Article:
Overview of the information and communications technology ecosystem in Africa
The African information and communications technology (ICT) ecosystem is becoming a potent force for stimulating economic growth and social development. The ecosystem comprises both supply side (physical infrastructure) and demand side (application and services and its use), which require equal attention and investment.
Led by the mobile sector, the African ICT infrastructure has seen dramatic growth over the past decade. The mobile network has now bridged the voice communication gap that has been the preoccupation of African policymakers for many decades. Two-thirds (69%) of the African population had access to mobile SIM cards in 2014. About half of the African population has access to mobile services, when one discounts for the ownership of multiple SIM cards and age factors. Mobile footprint covers almost all population centers in the continent, but there are still pockets of rural areas that have to be connected.
The internet penetration in Africa lags very much behind mobile sector growth. Globally there are 750 million households of which 44% are connected. In Africa only one-tenth of the households are connected. Individual use of the internet in Africa also lags behind the rest of the world. Internet penetration stands at 19%, five times below the world average. Figure 8.1 shows that Asia and Pacific and the Arab States have twice as much penetration by 2012.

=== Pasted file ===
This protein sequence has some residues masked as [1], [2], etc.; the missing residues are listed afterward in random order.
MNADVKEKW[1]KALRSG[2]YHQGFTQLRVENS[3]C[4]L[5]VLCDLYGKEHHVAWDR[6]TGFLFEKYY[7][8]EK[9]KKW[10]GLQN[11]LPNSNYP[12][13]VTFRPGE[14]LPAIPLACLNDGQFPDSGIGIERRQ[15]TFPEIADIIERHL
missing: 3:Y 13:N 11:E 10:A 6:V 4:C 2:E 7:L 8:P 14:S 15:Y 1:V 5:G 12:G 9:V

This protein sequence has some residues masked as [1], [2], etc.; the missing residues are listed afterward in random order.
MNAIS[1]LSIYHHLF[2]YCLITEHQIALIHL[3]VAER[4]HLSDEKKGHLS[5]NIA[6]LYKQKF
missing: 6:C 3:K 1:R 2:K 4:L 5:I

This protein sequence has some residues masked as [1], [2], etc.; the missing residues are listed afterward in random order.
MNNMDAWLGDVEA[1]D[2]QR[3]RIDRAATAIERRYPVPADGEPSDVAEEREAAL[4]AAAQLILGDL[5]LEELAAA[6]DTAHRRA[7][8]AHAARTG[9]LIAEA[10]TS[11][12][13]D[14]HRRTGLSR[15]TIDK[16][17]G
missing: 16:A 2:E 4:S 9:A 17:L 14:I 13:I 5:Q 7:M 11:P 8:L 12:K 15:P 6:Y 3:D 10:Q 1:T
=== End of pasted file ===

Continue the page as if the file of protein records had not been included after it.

Africa is also unable to catch up with the world gradual shift from the narrow band to the broadband and from access to “quality of access”. Unlike in more mature markets, where fixed and fiber-based services are the predominant broadband platform, in Africa mobile networks provide the primary means of broadband access. Fixed broadband that often determines the quality of access at the institutional levels was 0.4% in 2014 compared with the world average of 10%. Three-quarters of consumers in developed countries have access to the smartphones and the mobile broadband. While Africa has seen considerable progress with its mobile broadband penetration, which grew from 2% in 2010 to 19% in 2014, the region still trails behind the rest of the world.